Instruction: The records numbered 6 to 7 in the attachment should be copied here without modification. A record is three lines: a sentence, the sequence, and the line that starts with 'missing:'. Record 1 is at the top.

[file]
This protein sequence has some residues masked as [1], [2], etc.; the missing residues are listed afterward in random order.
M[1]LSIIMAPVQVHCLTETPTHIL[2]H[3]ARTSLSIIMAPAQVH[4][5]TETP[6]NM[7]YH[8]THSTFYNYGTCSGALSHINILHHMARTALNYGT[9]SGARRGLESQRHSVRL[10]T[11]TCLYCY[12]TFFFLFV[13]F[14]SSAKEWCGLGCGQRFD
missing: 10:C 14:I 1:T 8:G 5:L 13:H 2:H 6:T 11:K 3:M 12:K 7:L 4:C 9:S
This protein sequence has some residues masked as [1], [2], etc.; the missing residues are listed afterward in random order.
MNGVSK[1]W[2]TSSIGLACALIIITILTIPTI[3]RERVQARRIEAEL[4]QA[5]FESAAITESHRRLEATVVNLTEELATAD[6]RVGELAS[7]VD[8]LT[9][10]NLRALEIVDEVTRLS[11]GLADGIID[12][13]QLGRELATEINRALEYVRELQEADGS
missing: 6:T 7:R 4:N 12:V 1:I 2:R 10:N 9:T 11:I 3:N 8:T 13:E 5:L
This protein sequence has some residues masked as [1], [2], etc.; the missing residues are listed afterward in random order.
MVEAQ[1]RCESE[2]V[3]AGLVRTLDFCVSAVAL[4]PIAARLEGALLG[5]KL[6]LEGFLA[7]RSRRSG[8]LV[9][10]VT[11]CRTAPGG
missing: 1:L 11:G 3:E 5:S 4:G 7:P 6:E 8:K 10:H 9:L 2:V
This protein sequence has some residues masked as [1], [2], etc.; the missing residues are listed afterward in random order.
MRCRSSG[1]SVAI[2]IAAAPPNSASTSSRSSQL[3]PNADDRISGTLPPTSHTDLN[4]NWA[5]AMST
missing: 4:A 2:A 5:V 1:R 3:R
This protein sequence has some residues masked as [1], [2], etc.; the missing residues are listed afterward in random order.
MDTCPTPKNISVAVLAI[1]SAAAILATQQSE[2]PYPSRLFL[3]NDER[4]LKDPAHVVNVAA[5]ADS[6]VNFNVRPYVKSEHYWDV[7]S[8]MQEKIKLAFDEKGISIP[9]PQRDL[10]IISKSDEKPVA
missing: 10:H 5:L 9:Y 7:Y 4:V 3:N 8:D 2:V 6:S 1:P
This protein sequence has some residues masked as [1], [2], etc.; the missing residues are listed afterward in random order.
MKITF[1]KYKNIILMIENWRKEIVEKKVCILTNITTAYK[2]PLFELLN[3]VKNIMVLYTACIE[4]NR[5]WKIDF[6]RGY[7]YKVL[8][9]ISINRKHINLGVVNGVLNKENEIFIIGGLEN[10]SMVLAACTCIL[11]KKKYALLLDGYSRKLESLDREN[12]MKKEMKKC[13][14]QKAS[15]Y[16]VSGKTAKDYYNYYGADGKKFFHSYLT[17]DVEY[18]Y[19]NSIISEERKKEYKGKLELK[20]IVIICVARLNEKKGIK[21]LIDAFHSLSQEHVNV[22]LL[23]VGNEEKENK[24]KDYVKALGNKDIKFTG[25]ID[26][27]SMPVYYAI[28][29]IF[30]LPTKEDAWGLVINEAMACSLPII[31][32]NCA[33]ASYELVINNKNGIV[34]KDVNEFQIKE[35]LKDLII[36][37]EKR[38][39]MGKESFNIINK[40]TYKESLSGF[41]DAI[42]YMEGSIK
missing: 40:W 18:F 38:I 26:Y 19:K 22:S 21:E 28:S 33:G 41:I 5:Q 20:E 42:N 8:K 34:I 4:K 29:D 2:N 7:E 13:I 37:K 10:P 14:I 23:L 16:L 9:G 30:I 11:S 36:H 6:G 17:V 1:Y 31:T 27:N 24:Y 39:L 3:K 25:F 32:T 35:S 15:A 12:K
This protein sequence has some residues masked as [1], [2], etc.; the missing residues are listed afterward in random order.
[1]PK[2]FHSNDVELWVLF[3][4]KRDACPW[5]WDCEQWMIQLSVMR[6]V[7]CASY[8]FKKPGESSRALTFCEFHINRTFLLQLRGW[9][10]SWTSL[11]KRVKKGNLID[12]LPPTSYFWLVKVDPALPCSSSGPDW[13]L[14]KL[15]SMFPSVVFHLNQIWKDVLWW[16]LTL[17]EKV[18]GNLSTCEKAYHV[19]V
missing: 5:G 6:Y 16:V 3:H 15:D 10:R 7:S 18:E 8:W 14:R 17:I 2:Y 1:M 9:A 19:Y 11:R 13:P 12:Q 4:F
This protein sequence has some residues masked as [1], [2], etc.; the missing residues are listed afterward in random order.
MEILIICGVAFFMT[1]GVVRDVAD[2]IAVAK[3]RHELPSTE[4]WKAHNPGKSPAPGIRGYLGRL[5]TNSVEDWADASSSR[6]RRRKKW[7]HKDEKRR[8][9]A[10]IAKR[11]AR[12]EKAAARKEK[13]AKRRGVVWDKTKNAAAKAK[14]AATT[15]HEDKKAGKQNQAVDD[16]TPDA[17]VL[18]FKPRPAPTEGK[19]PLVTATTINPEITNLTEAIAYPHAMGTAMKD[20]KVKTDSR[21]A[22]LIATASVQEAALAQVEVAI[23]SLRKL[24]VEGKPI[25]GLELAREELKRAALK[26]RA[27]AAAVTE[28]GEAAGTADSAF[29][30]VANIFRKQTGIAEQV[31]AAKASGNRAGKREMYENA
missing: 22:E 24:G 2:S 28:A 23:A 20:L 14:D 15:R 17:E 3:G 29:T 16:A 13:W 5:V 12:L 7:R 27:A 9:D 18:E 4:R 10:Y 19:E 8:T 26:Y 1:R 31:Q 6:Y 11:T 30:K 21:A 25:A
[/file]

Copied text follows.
This protein sequence has some residues masked as [1], [2], etc.; the missing residues are listed afterward in random order.
MKITF[1]KYKNIILMIENWRKEIVEKKVCILTNITTAYK[2]PLFELLN[3]VKNIMVLYTACIE[4]NR[5]WKIDF[6]RGY[7]YKVL[8][9]ISINRKHINLGVVNGVLNKENEIFIIGGLEN[10]SMVLAACTCIL[11]KKKYALLLDGYSRKLESLDREN[12]MKKEMKKC[13][14]QKAS[15]Y[16]VSGKTAKDYYNYYGADGKKFFHSYLT[17]DVEY[18]Y[19]NSIISEERKKEYKGKLELK[20]IVIICVARLNEKKGIK[21]LIDAFHSLSQEHVNV[22]LL[23]VGNEEKENK[24]KDYVKALGNKDIKFTG[25]ID[26][27]SMPVYYAI[28][29]IF[30]LPTKEDAWGLVINEAMACSLPII[31][32]NCA[33]ASYELVINNKNGIV[34]KDVNEFQIKE[35]LKDLII[36][37]EKR[38][39]MGKESFNIINK[40]TYKESLSGF[41]DAI[42]YMEGSIK
missing: 40:W 18:F 38:I 26:Y 19:K 22:S 21:E 28:S 33:G 41:I 5:Q 20:E 42:N 8:K 34:I 4:K 29:D 2:N 7:E 13:I 37:K 10:P 14:I 23:L 16:L 9:G 30:I 11:S 36:H 6:G 17:V 1:Y 31:T 27:N 24:Y 39:L 3:K 25:F 32:T 35:S 15:A 12:K
This protein sequence has some residues masked as [1], [2], etc.; the missing residues are listed afterward in random order.
[1]PK[2]FHSNDVELWVLF[3][4]KRDACPW[5]WDCEQWMIQLSVMR[6]V[7]CASY[8]FKKPGESSRALTFCEFHINRTFLLQLRGW[9][10]SWTSL[11]KRVKKGNLID[12]LPPTSYFWLVKVDPALPCSSSGPDW[13]L[14]KL[15]SMFPSVVFHLNQIWKDVLWW[16]LTL[17]EKV[18]GNLSTCEKAYHV[19]V
missing: 5:G 6:Y 16:V 3:H 15:D 10:R 7:S 18:E 8:W 14:R 17:I 2:Y 1:M 9:A 19:Y 11:R 13:P 12:Q 4:F